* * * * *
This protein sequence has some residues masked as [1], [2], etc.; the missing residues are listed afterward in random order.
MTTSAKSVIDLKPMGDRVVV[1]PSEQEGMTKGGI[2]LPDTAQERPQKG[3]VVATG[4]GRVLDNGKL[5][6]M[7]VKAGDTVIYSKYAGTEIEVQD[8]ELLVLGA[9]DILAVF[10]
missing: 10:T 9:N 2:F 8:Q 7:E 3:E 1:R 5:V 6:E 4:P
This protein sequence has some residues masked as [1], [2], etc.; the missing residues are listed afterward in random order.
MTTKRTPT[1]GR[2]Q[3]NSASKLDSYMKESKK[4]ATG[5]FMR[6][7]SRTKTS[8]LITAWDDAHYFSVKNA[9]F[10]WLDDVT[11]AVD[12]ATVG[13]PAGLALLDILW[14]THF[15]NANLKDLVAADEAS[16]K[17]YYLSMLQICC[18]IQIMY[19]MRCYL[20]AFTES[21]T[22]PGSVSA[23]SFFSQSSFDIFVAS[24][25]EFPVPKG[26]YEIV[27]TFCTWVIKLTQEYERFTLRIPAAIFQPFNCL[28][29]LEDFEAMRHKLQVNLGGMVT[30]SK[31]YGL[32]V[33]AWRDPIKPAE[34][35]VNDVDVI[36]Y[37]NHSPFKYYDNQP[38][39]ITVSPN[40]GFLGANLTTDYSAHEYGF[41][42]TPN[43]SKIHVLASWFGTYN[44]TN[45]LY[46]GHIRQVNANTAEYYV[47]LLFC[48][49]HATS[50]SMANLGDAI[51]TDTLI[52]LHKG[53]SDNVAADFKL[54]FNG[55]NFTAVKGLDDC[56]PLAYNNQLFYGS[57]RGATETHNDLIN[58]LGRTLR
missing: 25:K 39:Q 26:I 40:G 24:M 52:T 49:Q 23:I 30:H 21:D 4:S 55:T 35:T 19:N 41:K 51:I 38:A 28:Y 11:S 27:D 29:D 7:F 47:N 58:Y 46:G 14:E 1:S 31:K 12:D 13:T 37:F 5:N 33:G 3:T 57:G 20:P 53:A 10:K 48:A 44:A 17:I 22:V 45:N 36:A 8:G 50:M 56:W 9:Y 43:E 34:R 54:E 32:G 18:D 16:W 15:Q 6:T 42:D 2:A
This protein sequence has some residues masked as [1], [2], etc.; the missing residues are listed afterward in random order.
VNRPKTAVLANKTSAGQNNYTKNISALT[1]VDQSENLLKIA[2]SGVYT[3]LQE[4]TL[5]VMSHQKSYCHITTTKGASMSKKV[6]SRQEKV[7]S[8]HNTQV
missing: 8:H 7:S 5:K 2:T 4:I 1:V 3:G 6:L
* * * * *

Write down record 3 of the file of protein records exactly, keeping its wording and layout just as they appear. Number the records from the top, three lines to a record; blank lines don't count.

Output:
This protein sequence has some residues masked as [1], [2], etc.; the missing residues are listed afterward in random order.
VNRPKTAVLANKTSAGQNNYTKNISALT[1]VDQSENLLKIA[2]SGVYT[3]LQE[4]TL[5]VMSHQKSYCHITTTKGASMSKKV[6]SRQEKV[7]S[8]HNTQV
missing: 8:H 7:S 5:K 2:T 4:I 1:V 3:G 6:L